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Super barra story!
  |  First Published: May 2003



IT’S TAKEN me a while to get back into the routine since returning from overseas, and in these uncertain times I felt like kissing the tarmac when I stepped off the plane. There’s no place like home, and when home is a tropical paradise like Cairns it makes you realise the necessity to never take things for granted.

A BARRA TAIL

I’ll start this report by recalling a remarkable fishing story that involves a couple of fishing buddies of mine. I’m not allowed to reveal the river where the action recently took place, but I can say that it’s within two hours’ drive of Cairns.

The story begins with two local anglers, Peter Atwell and Col Upham, venturing off for an afternoon’s fishing in Peter's 13ft tinnie. We’re talking serious fishing here, in the form of deepwater trolling for barra. Tidal conditions for the afternoon/evening were a late afternoon high tide change. Every dog has his day, and Col certainly had his on the last trip to Kowanyama, so on this occasion Peter was destined to wear the king’s crown for a while.

The boys arrive at the chosen spot and lures are set out for the first trolling run in the final minutes before the top of the tide. Peter feels a bump on his deep diving Leads lure before realising he’s on and thoroughly locked into what he thinks is a nice fingermark. What a surprise when he gently lifts 99cm of glistening barramundi into the boat! After a photo and release, it was back to the fishing.

Fish 1 to Atwell. Upham turns slight shade of green.

Into the second run and the sun is fading fast. Col gets a bump on his lure but no hookup. They continue on a bit further and Atwell is on again, with another solid battle unfolding on the light baitcasting tackle. The Leads lure sure is sure working, and the fish seem to be on the chew. Barramundi number two was gently lifted aboard and stretched the tape out to 95cm before another happy photo and release.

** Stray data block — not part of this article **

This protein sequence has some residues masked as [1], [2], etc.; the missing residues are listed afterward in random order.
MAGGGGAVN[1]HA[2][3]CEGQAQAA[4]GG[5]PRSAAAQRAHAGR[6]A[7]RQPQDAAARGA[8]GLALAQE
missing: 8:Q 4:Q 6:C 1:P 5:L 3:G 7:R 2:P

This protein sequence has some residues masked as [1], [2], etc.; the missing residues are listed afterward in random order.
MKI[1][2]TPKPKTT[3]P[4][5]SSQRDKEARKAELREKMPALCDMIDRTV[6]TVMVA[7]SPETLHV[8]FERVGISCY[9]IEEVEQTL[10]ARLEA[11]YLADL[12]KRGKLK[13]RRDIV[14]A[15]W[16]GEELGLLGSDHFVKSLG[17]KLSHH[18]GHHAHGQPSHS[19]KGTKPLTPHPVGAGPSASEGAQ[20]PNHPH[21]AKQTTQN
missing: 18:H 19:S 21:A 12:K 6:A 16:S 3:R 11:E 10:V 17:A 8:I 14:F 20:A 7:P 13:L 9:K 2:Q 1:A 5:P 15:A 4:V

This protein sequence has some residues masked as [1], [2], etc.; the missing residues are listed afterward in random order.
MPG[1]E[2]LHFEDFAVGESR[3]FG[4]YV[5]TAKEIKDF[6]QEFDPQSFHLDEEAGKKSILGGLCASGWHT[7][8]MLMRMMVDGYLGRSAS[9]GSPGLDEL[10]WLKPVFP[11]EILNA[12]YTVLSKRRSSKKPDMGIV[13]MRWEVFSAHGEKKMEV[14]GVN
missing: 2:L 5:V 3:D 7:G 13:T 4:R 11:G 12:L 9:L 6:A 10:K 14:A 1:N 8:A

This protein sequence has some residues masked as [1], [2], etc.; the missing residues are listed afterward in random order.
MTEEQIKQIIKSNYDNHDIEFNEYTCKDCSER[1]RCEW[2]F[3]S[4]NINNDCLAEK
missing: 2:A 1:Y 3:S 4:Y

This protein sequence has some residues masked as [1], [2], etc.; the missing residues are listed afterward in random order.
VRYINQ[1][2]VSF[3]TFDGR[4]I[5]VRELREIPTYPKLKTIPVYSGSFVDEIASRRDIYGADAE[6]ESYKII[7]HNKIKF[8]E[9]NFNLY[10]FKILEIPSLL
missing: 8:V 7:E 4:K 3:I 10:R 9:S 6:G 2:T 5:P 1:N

Fish 2 to Atwell. Colin a stronger shade of green.

The boys get ready for another trolling run, with darkness is setting in quickly. Col’s luck is sure to change! Atwell gets another bump and suddenly he’s hooked up and it is an even better fish. Things are getting more difficult now, fighting a large barra in the darkness in this snag-ridden river bend. In one of those ‘can’t do a thing wrong’ sessions, Atwell captures another beauty. This time the big barra measures 106cm. Yes – he tops the magic metre! More pics and then a successful release.

Fish 3 to Atwell. Colin now very green.

“It is pretty dark Col,” Atwell says at this point. “Do you want to have another run before we go home?”

“Home?” Col says. “Who said anything about home?”

So the fishing continues. It’s dark, but the boys know exactly where to place their lures (or should I say Atwell does?).

Atwell feels another strike and yes, he’s on again. This time a huge barra breaks the surface, but by now he’s well practiced on the rod and so is the boat driver. The barra is eventually brought safely aboard, and what a prize it is: a whopping 112cm! Happy pics were taken, and another successful release.

Fish 4 to Atwell. Colin searching the bottom of the boat for razor blades. Both decide to call it a night.

One would have thought the law of averages would have gotten Col one barra, but no! The final tally was five bumps and four good barra to Atwell. In terms of quality and strike per catch ratio it’s a great result. Well done Peter!

TIP FOR THE MONTH

May is usually when local waterways start to cool off a bit. Look for your barra in the deeper gutters and banks of our estuaries and rivers targeting slow tidal periods. Of course, dawn and dusk are prime times. You also have a good chance of picking up some quality fingermark.

Use lures which swim down in the five-metre plus range, and of course troll very slowly. Keep changing lures, and naturally a good sign is if your lure is touching bottom cover or bouncing off branches of any deep sunken snags you pick up on your sounder. Also try casting for smaller barra in the shallow weed beds of the upper reaches of the rivers.

Till next month, see you on the water!

1) Peter Atwell from Babinda shows barra number one (99cm) of the four beauties he caught recently.

2) Atwell displaying barra number three (106cm) of his remarkable barra haul.

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